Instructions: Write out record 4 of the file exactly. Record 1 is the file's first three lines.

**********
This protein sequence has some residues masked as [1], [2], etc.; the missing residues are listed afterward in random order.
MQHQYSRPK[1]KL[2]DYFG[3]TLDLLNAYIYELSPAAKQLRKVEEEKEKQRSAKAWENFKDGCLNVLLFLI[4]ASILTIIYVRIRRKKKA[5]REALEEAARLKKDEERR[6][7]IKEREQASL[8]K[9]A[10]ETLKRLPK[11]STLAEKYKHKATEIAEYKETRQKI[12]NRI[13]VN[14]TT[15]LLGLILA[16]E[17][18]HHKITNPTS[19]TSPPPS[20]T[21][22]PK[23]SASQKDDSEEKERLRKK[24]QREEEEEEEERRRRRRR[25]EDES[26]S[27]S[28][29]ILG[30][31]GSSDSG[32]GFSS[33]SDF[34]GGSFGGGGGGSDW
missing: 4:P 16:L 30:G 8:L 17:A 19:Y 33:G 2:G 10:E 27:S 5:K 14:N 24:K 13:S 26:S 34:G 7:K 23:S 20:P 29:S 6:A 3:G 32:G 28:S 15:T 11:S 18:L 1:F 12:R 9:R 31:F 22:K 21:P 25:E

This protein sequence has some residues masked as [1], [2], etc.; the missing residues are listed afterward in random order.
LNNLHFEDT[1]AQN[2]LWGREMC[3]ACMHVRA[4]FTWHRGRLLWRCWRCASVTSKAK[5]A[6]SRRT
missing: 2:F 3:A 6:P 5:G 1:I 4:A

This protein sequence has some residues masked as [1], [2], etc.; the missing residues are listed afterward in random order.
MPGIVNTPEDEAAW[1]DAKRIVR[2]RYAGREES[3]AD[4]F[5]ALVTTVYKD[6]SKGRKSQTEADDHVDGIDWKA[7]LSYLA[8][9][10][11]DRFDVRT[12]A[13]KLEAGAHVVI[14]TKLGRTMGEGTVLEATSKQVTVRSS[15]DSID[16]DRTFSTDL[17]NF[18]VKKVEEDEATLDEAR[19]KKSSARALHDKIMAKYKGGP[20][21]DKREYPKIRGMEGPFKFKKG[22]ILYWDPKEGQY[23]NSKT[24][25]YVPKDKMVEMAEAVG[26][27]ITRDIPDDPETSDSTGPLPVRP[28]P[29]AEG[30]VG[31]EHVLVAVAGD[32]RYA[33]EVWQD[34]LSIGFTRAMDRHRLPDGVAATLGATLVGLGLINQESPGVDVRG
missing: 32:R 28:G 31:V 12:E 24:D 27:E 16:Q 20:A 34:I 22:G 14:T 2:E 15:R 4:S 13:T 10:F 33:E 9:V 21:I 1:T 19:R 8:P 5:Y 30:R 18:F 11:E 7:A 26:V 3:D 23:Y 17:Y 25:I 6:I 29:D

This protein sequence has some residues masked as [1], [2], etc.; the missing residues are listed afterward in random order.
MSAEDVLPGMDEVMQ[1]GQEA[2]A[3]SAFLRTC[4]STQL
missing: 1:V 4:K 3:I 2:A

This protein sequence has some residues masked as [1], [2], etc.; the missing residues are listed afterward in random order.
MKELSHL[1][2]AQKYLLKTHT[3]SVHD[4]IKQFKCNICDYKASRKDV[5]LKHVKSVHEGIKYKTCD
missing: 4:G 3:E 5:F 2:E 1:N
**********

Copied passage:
This protein sequence has some residues masked as [1], [2], etc.; the missing residues are listed afterward in random order.
MSAEDVLPGMDEVMQ[1]GQEA[2]A[3]SAFLRTC[4]STQL
missing: 1:V 4:K 3:I 2:A